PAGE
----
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Brush your teeth to prevent Alzheimer's

Corona Virus – Dental Update

Issue Date: 15/6/2020

Dear All

Life Dental & Wellbeing is now open.

We are not running at full capacity yet as we are phasing our return to the new normal so please be patient if you are struggling to get through to us or waiting to hear back from you about an appointment. As expected, the way we operate will be a bit different but please do be reassured that we will continue to look after you and your oral health in a safe clinical environment.

If you have a dental appointment in the coming weeks we will be contacting you the day before to talk through the appointment procedure and ensure that you are happy to attend.

If you have a dental emergency please call the practice during normal working hours and we will endeavour to help you, however please be aware that there are some restrictions on the treatments we can undertake during the current Alert Status. Outside normal working hours and at weekends or on Bank Holidays please call the practice for further information that will guide you through the Out of Hours service.

We look forward to seeing you soon.

Ben Pearson and the team 


The link between Alzheimer's and gum disease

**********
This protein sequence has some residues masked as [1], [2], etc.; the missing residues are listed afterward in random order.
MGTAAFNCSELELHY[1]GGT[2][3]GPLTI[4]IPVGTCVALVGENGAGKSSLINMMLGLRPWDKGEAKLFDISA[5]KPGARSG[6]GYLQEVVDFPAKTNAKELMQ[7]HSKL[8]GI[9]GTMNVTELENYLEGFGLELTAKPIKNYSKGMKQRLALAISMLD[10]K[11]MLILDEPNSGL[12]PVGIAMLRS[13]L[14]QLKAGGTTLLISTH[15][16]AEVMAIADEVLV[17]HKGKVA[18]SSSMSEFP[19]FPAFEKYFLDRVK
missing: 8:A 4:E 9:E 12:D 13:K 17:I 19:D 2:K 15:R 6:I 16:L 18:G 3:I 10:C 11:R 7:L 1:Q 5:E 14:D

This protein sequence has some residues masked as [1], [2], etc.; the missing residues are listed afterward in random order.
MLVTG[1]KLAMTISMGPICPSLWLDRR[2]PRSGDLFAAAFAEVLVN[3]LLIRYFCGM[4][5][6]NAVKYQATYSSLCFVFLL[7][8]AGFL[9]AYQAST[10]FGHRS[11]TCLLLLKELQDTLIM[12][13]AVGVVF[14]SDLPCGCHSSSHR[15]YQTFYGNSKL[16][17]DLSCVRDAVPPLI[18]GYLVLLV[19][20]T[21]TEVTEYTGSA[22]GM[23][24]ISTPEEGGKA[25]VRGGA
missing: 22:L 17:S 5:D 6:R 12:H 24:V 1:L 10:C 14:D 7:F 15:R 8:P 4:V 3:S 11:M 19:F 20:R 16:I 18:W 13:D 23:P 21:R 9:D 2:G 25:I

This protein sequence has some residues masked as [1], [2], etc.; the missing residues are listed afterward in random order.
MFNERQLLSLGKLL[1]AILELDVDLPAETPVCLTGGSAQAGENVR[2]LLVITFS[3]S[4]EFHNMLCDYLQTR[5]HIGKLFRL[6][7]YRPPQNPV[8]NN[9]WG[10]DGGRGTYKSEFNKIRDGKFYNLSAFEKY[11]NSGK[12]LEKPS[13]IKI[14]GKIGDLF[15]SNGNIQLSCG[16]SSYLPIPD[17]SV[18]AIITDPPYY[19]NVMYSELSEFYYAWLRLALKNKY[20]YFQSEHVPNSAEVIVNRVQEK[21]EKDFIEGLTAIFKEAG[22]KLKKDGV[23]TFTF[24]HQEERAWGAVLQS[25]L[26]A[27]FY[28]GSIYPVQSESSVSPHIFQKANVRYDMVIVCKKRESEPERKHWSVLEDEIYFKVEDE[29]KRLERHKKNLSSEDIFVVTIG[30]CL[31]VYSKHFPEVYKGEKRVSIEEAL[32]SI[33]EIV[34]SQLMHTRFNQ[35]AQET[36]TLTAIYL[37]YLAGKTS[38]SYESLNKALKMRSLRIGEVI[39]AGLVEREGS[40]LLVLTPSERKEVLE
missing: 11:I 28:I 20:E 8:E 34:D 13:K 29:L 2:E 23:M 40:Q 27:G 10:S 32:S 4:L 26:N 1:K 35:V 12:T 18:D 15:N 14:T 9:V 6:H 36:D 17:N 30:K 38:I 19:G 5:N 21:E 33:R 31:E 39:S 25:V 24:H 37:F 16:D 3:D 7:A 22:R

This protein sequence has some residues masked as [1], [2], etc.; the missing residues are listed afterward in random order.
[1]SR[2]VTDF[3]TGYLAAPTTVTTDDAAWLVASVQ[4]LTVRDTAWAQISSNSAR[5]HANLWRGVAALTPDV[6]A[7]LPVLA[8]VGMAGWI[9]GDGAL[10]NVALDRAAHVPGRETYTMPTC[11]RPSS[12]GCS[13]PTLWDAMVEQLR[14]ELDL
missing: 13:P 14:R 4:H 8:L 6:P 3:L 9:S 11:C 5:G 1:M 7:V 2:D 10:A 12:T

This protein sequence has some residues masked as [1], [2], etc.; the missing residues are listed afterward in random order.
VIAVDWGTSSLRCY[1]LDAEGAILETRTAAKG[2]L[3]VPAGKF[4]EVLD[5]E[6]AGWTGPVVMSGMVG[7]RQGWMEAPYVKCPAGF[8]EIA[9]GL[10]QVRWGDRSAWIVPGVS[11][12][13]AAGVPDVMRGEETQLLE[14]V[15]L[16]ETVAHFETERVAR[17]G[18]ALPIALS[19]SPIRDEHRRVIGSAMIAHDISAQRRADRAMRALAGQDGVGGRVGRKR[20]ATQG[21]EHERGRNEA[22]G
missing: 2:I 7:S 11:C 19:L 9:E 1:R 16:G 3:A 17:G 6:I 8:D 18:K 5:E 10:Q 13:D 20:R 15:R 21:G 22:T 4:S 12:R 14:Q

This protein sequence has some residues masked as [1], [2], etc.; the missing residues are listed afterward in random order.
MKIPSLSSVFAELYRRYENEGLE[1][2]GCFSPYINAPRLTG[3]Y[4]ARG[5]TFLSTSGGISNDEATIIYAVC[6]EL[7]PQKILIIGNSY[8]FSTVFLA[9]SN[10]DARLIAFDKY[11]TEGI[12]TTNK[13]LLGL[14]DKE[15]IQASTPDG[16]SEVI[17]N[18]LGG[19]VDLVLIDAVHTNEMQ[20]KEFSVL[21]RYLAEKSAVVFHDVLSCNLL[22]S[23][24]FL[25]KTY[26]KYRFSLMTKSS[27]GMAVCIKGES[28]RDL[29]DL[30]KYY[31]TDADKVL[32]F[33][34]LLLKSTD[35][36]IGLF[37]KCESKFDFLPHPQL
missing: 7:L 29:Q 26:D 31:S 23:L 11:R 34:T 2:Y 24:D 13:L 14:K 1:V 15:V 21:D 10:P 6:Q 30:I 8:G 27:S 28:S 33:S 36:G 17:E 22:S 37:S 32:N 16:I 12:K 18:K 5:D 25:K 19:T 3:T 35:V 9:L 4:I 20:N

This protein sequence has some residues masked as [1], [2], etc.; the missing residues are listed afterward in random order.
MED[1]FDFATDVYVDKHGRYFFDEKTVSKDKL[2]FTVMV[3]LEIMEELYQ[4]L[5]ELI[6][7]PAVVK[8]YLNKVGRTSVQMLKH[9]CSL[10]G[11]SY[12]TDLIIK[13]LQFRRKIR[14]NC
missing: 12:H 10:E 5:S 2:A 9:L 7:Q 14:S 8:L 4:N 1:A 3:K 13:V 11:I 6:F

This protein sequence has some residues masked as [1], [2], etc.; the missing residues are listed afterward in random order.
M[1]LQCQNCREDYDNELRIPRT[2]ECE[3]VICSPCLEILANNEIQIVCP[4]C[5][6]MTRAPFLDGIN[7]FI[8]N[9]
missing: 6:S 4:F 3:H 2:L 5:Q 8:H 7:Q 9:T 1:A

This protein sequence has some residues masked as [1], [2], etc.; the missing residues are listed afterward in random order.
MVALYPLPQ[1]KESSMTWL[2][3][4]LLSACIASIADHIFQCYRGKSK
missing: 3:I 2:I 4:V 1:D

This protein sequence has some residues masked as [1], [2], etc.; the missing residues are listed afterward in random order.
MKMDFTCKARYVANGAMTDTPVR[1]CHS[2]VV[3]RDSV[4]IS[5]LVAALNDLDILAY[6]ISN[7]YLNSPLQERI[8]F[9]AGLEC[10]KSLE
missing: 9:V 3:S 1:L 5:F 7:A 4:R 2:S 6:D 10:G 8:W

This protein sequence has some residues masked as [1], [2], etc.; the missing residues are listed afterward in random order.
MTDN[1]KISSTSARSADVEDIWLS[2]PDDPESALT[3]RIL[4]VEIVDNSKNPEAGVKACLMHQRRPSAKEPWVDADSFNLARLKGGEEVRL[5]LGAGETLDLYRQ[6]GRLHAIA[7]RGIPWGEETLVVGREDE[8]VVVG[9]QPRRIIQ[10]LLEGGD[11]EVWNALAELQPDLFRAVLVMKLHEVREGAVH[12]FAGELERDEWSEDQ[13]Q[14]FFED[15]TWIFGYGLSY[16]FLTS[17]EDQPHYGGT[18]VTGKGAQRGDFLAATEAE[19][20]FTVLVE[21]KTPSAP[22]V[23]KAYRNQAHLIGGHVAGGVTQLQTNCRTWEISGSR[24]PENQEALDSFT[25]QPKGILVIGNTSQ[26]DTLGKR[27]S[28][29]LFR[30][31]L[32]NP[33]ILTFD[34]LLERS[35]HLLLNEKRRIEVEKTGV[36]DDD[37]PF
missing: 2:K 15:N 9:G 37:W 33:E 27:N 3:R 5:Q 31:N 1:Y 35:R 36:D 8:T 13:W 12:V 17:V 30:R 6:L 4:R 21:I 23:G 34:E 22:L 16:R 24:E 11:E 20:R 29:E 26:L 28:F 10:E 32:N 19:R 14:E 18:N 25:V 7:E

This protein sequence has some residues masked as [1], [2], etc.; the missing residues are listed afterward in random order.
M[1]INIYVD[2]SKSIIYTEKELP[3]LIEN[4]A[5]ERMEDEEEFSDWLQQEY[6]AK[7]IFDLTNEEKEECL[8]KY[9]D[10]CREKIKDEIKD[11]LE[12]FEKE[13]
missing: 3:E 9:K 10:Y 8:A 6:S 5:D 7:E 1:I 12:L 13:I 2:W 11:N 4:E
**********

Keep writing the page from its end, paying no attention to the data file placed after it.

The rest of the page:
Regular tooth brushing could slow down the progress of Alzheimer’s disease, according to a recent article in The Daily Telegraph by science editor Sarah Knapton. And yes, you guessed it, it’s all down to the nasty effects of gum disease.

Patients who contracted Alzheimer's and who were already suffering from gum disease declined six times faster than those with good oral hygiene. Because periodontitis is already common in the older generation, it can get even worse for dementia patients who struggle to maintain basic oral hygiene.

The study carried out by King’s College London and the University of Southampton followed 59 people with mild to moderate dementia for 6 months, monitoring the state of their gums at the same time. Those who had gum disease before the start of the study declined 6 times faster than those with a healthy mouth.

Gum disease and dementia - The stats

There are 850,000 people living with dementia in Britain, a number which is likely to rise to one million by 2025. Coupled with the fact that in 2009 around 80% of adults over 55 showed evidence of gum disease, it is a study that one should not take lightly. Dr Mark Ide of the Dental Institute at King’s College stated that “a number of studies have shown that having few teeth, possibly as a consequence of earlier gum disease is associated with a greater risk of developing dementia. Previous studies have also suggested that the presence of active gum disease leads to higher levels across the whole body of inflammatory molecules which have been linked to a greater risk of cognitive decline". “Research has suggested that effective gum treatment can reduce the levels of these molecules closer to that seen in a healthy state”, he concluded.

Good oral hygiene can definitely help you live longer and enjoy a better quality of life in your latter years. Find out more about how to care for your gums on our website.

Bryony Gibbons
Bryony Gibbons
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